Astronomers studying VLA Sky Survey (VLASS) data discovered one of the youngest known neutron stars, a superdense remnant of a massive star that exploded as a supernova. Images from the Karl G. Jansky Very Large Array (VLA) of the National Science Foundation show that bright radio emission powered by the spinning pulsar’s magnetic field has only recently emerged from behind a dense shell of debris from the supernova explosion.
The object, known as VT 1137-0337, is located in a dwarf galaxy 395 million light-years away from Earth. It first appeared in a VLASS image from January of this year. It was not visible in a 1998 image of the same region created by the VLA’s FIRST Survey. It continued to appear in later VLASS observations in 2018, 2019, 2020, and 2022.
“We’re probably looking at a pulsar wind nebula,” said Dillon Dong, a Caltech graduate student who will begin a Jansky Postdoctoral Fellowship at the National Radio Astronomy Observatory (NRAO) later this year. When the powerful magnetic field of a rapidly spinning neutron star accelerates surrounding charged particles to nearly the speed of light, a pulsar wind nebula forms.
“Based on its characteristics, this is a very young pulsar — possibly as young as 14 years, but no older than 60 to 80 years,” said Gregg Hallinan, Dong’s Caltech Ph.D advisor. The researchers presented their findings at the annual meeting of the American Astronomical Society in Pasadena, California.
Our discovery of a very similar source turning on suggests that the radio sources associated with FRBs may also be luminous pulsar wind nebulae. When the powerful magnetic field of a rapidly spinning neutron star accelerates surrounding charged particles to nearly the speed of light, a pulsar wind nebula forms.Dillon Dong
Dong and Hallinan discovered the object in VLASS data, an NRAO project that began in 2017 to survey the entire sky visible from the VLA – roughly 80% of the sky. VLASS is scanning the sky three times over the course of seven years, with one of the goals being to detect transient objects. The astronomers discovered VT 1137-0337 in the first VLASS scan from 2018.
When that VLASS scan was compared to data from an earlier VLA sky survey called FIRST, it revealed 20 particularly luminous transient objects that could be associated with known galaxies.
“This one stood out because its galaxy is experiencing a burst of star formation, and also because of the characteristics of its radio emission,” Dong said. The galaxy, called SDSS J113706.18-033737.1, is a dwarf galaxy containing about 100 million times the mass of the Sun.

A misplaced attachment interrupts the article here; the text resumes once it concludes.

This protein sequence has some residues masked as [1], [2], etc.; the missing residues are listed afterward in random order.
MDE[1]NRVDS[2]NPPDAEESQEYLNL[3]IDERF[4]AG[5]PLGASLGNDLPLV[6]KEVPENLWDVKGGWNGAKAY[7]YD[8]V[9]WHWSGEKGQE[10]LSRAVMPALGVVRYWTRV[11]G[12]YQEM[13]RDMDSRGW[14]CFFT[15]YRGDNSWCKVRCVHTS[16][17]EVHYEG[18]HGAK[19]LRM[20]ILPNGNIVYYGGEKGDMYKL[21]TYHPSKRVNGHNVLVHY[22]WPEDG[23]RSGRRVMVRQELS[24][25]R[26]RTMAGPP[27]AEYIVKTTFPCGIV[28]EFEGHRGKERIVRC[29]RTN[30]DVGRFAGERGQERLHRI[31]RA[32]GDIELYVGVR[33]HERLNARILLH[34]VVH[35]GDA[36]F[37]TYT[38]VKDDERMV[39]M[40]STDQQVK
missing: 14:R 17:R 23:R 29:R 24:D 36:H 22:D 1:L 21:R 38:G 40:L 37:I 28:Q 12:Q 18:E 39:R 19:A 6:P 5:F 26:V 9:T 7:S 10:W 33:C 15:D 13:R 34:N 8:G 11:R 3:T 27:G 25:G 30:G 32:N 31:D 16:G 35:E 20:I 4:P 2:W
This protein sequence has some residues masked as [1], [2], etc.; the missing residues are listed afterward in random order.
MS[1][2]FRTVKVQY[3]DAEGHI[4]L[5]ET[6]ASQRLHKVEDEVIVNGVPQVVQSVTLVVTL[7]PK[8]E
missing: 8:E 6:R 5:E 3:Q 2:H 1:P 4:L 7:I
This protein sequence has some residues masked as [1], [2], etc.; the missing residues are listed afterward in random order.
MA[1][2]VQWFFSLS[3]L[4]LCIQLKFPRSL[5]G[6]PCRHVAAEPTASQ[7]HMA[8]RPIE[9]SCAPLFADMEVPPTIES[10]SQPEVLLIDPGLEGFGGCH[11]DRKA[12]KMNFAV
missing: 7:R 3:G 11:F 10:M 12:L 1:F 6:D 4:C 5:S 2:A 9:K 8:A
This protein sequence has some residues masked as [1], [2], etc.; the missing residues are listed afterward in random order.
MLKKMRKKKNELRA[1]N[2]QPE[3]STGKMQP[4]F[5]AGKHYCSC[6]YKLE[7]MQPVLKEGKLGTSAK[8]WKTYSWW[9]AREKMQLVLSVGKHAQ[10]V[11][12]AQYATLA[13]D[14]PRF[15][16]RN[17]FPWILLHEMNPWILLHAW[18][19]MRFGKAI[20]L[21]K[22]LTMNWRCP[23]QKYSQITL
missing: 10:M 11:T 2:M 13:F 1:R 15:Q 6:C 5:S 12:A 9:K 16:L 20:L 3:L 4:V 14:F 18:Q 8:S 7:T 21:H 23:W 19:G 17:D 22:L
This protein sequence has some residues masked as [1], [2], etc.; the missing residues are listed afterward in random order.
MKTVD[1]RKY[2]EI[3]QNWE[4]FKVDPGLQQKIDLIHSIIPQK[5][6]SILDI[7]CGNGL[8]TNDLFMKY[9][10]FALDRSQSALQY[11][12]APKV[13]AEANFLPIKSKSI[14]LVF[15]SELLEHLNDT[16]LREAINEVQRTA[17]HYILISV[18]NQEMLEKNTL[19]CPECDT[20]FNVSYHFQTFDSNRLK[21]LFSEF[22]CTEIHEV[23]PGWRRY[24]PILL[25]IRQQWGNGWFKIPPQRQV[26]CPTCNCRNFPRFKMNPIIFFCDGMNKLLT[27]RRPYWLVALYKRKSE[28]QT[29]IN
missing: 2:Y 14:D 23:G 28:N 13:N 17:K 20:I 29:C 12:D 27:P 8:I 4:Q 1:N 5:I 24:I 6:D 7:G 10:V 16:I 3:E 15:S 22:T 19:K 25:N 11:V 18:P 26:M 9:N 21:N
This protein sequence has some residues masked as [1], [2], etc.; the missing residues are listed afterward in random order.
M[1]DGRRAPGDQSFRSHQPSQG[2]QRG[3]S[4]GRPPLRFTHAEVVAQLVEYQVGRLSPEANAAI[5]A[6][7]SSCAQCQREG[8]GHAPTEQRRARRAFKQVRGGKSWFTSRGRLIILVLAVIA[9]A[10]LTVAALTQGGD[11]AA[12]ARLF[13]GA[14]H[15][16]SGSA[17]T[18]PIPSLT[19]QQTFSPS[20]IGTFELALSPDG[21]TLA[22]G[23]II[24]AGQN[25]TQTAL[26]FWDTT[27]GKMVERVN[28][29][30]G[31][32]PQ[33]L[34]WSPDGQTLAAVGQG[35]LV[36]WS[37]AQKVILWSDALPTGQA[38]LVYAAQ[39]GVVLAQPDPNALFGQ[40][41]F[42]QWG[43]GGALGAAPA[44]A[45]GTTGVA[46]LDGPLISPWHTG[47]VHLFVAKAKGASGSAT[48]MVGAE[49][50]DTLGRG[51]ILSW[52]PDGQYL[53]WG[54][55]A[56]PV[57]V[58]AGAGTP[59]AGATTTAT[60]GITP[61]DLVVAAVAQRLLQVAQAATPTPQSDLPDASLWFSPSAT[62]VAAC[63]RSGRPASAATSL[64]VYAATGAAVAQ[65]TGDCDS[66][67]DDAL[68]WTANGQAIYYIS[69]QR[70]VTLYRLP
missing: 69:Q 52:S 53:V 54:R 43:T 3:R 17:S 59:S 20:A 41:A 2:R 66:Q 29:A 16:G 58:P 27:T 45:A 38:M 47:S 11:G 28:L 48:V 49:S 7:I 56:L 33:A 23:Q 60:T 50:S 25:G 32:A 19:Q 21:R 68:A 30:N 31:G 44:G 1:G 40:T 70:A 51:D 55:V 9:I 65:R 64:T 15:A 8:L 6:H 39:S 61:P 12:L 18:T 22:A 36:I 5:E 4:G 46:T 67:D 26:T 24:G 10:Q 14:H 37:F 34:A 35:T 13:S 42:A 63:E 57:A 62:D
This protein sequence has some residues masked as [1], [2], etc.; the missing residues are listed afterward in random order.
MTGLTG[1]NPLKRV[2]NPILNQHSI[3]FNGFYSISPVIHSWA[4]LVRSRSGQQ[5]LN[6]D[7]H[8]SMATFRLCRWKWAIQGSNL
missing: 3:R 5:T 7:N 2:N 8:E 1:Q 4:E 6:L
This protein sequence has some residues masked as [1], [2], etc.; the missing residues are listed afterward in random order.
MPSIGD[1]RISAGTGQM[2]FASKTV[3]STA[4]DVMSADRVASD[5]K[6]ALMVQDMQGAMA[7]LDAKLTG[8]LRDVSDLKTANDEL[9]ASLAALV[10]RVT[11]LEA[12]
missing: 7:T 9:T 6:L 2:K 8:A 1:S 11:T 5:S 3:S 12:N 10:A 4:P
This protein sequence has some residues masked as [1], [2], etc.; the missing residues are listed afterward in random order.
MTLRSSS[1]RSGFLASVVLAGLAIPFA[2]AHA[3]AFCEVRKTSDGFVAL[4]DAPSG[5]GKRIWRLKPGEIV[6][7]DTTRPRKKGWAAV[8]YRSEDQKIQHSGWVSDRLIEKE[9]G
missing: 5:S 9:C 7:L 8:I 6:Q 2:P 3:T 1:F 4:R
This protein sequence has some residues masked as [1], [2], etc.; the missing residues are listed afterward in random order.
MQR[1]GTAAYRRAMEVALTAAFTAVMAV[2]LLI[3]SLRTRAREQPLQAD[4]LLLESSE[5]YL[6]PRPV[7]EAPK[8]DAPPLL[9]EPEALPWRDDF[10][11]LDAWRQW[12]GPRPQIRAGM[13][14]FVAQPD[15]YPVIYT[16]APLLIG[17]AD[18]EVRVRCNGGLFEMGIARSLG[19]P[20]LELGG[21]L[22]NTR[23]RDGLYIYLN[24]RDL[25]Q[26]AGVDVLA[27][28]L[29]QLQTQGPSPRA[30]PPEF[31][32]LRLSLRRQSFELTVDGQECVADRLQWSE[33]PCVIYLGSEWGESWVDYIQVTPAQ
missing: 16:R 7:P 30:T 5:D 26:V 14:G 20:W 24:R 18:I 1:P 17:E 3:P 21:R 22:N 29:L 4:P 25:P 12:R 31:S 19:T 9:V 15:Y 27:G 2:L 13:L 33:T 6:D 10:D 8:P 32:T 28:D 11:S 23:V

The astronomers considered several possible explanations for VT 1137-0337’s characteristics, including a supernova, gamma ray burst, or tidal disruption event in which a star is shredded by a supermassive black hole. They came to the conclusion that the best explanation is a pulsar wind nebula.
A star many times the mass of the Sun exploded as a supernova, leaving behind a neutron star. The majority of the original star’s mass was blown outward as a debris shell. The neutron star spins quickly, and as its powerful magnetic field sweeps through space, it accelerates charged particles, resulting in strong radio emission.
Initially, the radio emission was blocked from view by the shell of explosion debris. As that shell expanded, it became progressively less dense until eventually the radio waves from the pulsar wind nebula could pass through. “This happened between the FIRST observation in 1998 and the VLASS observation in 2018,” Hallinan said.
The Crab Nebula in the constellation Taurus is probably the most famous example of a pulsar wind nebula, the result of a supernova that shone brightly in 1054. Small telescopes can now clearly see the Crab.
“The object we discovered appears to be approximately 10,000 times more energetic than the Crab, with a stronger magnetic field,” Dong said. “It’s very likely an emerging’super Crab,'” he added.
While Dong and Hallinan believe VT 1137-0337 is most likely a pulsar wind nebula, it is also possible that the neutron star’s magnetic field is strong enough for it to qualify as a magnetar, a type of super-magnetic object. Magnetars are a leading candidate for the origin of the mysterious Fast Radio Bursts (FRBs), which are currently being investigated.
“In that case, this would be the first magnetar captured in the act of appearing, which is also extremely exciting,” Dong said. Some Fast Radio Bursts have been discovered to be associated with persistent radio sources, the nature of which is also unknown. They have properties that are very similar to VT 1137-0337, but no evidence of high variability has been found.
“Our discovery of a very similar source turning on suggests that the radio sources associated with FRBs may also be luminous pulsar wind nebulae,” Dong explained.
The astronomers intend to conduct additional observations in order to learn more about the object and to track its behavior over time. The National Radio Astronomy Observatory is a National Science Foundation facility run by Associated Universities, Inc. under a cooperative agreement.